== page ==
Naked in Ashes

Runs Fri., Dec. 9–Thurs., Dec. 15, at Varsity.

Five thousand years before Jesus roamed the Earth, yogis practiced their discipleship in the Himalayas, wearing nothing but loincloths in the snow, eschewing worldly possessions, building holy fires, and fasting as they pondered the world's mysteries. This ascetic sect of Hinduism reportedly has 13 million followers today, and they're just as extreme, albeit marginal, in India (their main country of practice).

How does a 7,000-year-old way of life remain intact in our modern times? That's the obvious question for documentary filmmaker Paula Fouce to address, but she fails to answer it or provide any historical context for a Western, non-Hindu audience. Instead, the film puts a universalist gloss to its bizarre subjects—because we're all just looking for happiness, right, just like at Burning Man?—with cheesy pop music (augmented by sitars) and beatifically smiling yogis.

These holy men (or babas) do indeed cover their naked bodies in ash. Among them we meet guru Shiv Raj Giri as he guides his 14-year-old disciple, Santosh Giri, on the holy path, which includes descending on bare feet through the Himalayas to the Ganges. The boy, after three years of following his guru, performs his first initiation rite (similar to baptism): He has his head shaved and enters the Ganges, symbolically leaving behind everything he knew in his former life.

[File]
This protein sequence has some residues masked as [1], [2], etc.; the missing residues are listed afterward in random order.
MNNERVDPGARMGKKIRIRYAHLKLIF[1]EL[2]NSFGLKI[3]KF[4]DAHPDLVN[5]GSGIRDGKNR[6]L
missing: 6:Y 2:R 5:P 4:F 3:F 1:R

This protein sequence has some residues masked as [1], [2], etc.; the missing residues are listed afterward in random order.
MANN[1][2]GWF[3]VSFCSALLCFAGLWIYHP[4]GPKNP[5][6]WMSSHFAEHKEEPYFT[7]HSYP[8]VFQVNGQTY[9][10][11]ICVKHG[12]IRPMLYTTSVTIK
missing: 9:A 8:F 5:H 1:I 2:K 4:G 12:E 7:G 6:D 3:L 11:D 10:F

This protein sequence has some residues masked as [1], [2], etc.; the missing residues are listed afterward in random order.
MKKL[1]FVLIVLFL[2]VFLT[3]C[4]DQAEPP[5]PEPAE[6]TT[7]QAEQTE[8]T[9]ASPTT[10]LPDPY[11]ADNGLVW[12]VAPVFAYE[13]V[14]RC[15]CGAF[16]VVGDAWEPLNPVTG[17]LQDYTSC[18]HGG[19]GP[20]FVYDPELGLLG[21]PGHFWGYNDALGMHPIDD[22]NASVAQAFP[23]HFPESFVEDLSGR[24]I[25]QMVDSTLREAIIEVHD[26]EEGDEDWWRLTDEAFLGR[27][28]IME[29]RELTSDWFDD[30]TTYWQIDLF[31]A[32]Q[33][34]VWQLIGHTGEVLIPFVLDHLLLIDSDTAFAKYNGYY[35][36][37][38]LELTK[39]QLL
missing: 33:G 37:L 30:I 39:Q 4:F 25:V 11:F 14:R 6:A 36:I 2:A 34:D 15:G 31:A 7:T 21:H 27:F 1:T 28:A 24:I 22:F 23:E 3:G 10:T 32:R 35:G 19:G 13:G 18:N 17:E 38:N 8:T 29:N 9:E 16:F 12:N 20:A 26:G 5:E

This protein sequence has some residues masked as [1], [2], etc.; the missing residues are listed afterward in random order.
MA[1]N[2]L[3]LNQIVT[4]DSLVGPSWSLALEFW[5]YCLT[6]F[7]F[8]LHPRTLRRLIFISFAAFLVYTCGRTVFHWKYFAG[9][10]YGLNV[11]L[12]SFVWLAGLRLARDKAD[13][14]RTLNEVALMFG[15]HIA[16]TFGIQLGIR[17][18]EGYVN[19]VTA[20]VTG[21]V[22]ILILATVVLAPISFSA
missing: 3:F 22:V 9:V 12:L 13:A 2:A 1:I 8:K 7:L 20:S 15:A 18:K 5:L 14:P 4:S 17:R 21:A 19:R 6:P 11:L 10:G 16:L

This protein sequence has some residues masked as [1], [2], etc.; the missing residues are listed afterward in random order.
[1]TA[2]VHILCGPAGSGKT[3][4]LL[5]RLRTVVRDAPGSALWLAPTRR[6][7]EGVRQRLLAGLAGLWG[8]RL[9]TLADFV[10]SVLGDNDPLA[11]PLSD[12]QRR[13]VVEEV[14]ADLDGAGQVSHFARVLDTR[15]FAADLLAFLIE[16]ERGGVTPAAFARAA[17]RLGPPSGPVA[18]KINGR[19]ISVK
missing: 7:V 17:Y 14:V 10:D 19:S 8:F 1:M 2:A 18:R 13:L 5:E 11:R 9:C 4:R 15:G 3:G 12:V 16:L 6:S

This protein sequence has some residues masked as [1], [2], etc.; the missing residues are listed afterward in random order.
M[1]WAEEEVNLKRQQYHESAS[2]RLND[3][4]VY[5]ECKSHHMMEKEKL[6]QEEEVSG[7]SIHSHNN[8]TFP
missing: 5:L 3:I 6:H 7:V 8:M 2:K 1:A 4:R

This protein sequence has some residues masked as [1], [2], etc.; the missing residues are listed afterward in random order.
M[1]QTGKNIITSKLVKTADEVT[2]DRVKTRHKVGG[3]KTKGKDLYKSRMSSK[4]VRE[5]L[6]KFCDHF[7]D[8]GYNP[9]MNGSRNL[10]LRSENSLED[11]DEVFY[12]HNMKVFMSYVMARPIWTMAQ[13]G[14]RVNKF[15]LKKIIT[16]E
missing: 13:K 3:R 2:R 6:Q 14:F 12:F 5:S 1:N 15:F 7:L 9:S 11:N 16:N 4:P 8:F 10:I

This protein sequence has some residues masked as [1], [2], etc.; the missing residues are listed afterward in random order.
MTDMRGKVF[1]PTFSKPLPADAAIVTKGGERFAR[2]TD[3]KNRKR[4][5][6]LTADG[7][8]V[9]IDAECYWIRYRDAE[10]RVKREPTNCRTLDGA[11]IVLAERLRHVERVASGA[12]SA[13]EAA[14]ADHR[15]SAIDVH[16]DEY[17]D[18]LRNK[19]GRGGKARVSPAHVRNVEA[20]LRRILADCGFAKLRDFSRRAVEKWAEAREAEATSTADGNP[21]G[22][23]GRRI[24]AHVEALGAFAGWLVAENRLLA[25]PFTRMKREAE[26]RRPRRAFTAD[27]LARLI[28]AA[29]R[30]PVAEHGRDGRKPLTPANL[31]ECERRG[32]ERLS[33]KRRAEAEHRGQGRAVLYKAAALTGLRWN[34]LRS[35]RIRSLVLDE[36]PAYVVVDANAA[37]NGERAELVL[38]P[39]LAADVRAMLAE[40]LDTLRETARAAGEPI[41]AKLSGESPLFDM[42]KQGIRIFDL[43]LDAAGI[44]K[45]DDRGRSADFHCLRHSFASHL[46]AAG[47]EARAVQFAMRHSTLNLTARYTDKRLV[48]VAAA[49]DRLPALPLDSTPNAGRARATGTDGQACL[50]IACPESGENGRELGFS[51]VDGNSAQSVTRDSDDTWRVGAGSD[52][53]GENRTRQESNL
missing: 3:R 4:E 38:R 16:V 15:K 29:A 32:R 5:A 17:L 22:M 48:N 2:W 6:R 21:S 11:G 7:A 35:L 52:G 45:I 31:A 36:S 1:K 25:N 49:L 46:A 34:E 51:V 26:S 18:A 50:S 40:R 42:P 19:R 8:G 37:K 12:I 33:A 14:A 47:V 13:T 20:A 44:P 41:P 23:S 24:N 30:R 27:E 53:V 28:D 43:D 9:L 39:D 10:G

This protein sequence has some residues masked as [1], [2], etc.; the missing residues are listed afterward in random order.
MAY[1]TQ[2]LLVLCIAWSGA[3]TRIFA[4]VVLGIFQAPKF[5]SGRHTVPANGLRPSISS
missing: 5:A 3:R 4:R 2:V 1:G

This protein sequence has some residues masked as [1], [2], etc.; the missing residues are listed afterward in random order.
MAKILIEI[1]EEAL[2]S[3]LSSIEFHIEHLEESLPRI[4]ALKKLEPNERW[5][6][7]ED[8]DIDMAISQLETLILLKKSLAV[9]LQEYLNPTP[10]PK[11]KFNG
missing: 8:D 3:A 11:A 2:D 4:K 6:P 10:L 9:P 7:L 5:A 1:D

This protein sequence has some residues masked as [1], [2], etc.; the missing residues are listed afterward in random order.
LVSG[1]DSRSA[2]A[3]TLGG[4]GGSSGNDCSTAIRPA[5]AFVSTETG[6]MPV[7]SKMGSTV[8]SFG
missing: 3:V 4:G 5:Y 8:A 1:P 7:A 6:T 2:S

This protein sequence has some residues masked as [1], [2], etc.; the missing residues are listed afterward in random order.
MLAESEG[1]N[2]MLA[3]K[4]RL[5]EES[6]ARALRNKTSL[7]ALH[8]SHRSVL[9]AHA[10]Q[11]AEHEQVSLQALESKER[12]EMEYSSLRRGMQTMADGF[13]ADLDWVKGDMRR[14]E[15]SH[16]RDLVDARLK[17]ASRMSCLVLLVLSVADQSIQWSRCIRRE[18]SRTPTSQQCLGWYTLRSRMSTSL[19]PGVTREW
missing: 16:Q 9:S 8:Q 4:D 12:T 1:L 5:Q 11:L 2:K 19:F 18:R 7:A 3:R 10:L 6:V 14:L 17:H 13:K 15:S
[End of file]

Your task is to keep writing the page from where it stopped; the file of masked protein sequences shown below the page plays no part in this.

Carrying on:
This seems pretty mild and reasonable compared to the tapas, or bizarre austerities, that other yogis willingly suffer. Raman Giri, or "Standing Baba," has chosen to stand for 12 years, even in his sleep, while another opted to hold his right arm up for 12 years. We also meet a yogi hauling a jeep down a busy street with his penis. Why? "No penis control, no holy man," he explains, and later adds with pride: "[The police] have arrested me many times." Other interviews with babas and their followers are dubbed into English, not subtitled, and I can only imagine what might have been lost in translation.

These traveling bands of holy men converge at the Kumbh Mela festival, held every 12 years and also the subject of the doc Short Cut to Nirvana: Kumbh Mela that screened here in April. En route, the cinematography profoundly captures the snowcapped Himalayas and neighboring trails, dotted with greenery. These serve as unspoken sanctity, considering that the first yogis thousands of years ago also followed the same actual path. If only Fouce had shot more scenes like this one. No camera control, no filmmaker. (NR)

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